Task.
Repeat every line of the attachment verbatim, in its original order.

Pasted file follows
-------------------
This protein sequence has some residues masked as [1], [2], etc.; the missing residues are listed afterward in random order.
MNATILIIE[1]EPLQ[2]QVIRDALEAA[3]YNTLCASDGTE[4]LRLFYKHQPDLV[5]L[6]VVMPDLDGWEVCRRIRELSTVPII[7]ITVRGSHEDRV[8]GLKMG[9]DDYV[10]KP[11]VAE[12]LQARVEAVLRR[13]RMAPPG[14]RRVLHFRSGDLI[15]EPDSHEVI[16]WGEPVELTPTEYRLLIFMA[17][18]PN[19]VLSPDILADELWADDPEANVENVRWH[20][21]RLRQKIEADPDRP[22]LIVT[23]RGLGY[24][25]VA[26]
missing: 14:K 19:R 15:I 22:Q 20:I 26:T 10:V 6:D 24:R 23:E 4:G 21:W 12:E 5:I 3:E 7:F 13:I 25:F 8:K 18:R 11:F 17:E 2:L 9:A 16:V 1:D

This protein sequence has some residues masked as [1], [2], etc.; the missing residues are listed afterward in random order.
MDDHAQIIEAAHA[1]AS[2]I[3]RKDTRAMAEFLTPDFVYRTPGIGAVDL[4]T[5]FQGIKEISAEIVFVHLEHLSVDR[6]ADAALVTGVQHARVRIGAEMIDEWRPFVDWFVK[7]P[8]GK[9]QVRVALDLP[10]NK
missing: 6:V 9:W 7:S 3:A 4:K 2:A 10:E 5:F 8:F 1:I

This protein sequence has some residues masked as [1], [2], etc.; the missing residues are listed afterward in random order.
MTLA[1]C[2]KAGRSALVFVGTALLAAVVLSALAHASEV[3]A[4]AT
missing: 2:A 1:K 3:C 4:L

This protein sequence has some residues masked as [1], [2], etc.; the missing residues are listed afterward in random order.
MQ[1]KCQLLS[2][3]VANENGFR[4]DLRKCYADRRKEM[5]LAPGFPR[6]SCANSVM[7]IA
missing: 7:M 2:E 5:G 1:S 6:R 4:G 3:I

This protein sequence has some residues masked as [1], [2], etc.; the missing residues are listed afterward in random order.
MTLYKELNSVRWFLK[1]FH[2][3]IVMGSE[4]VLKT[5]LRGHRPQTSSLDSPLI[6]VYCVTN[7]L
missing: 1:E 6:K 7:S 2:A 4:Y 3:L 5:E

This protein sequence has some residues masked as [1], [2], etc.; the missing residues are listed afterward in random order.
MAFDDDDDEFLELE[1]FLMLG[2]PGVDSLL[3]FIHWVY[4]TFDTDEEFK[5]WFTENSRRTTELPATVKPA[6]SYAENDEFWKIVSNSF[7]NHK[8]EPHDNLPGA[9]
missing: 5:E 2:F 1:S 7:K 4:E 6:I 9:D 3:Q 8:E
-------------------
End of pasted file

This protein sequence has some residues masked as [1], [2], etc.; the missing residues are listed afterward in random order.
MNATILIIE[1]EPLQ[2]QVIRDALEAA[3]YNTLCASDGTE[4]LRLFYKHQPDLV[5]L[6]VVMPDLDGWEVCRRIRELSTVPII[7]ITVRGSHEDRV[8]GLKMG[9]DDYV[10]KP[11]VAE[12]LQARVEAVLRR[13]RMAPPG[14]RRVLHFRSGDLI[15]EPDSHEVI[16]WGEPVELTPTEYRLLIFMA[17][18]PN[19]VLSPDILADELWADDPEANVENVRWH[20][21]RLRQKIEADPDRP[22]LIVT[23]RGLGY[24][25]VA[26]
missing: 14:K 19:R 15:I 22:Q 20:I 26:T 10:V 6:D 24:R 23:E 4:G 21:W 12:E 5:I 3:E 7:F 13:I 25:F 8:K 18:R 11:F 17:E 2:L 9:A 16:V 1:D

This protein sequence has some residues masked as [1], [2], etc.; the missing residues are listed afterward in random order.
MDDHAQIIEAAHA[1]AS[2]I[3]RKDTRAMAEFLTPDFVYRTPGIGAVDL[4]T[5]FQGIKEISAEIVFVHLEHLSVDR[6]ADAALVTGVQHARVRIGAEMIDEWRPFVDWFVK[7]P[8]GK[9]QVRVALDLP[10]NK
missing: 6:V 9:W 7:S 3:A 4:K 2:A 10:E 5:F 8:F 1:I

This protein sequence has some residues masked as [1], [2], etc.; the missing residues are listed afterward in random order.
MTLA[1]C[2]KAGRSALVFVGTALLAAVVLSALAHASEV[3]A[4]AT
missing: 2:A 1:K 3:C 4:L

This protein sequence has some residues masked as [1], [2], etc.; the missing residues are listed afterward in random order.
MQ[1]KCQLLS[2][3]VANENGFR[4]DLRKCYADRRKEM[5]LAPGFPR[6]SCANSVM[7]IA
missing: 7:M 2:E 5:G 1:S 6:R 4:G 3:I

This protein sequence has some residues masked as [1], [2], etc.; the missing residues are listed afterward in random order.
MTLYKELNSVRWFLK[1]FH[2][3]IVMGSE[4]VLKT[5]LRGHRPQTSSLDSPLI[6]VYCVTN[7]L
missing: 1:E 6:K 7:S 2:A 4:Y 3:L 5:E

This protein sequence has some residues masked as [1], [2], etc.; the missing residues are listed afterward in random order.
MAFDDDDDEFLELE[1]FLMLG[2]PGVDSLL[3]FIHWVY[4]TFDTDEEFK[5]WFTENSRRTTELPATVKPA[6]SYAENDEFWKIVSNSF[7]NHK[8]EPHDNLPGA[9]
missing: 5:E 2:F 1:S 7:K 4:E 6:I 9:D 3:Q 8:E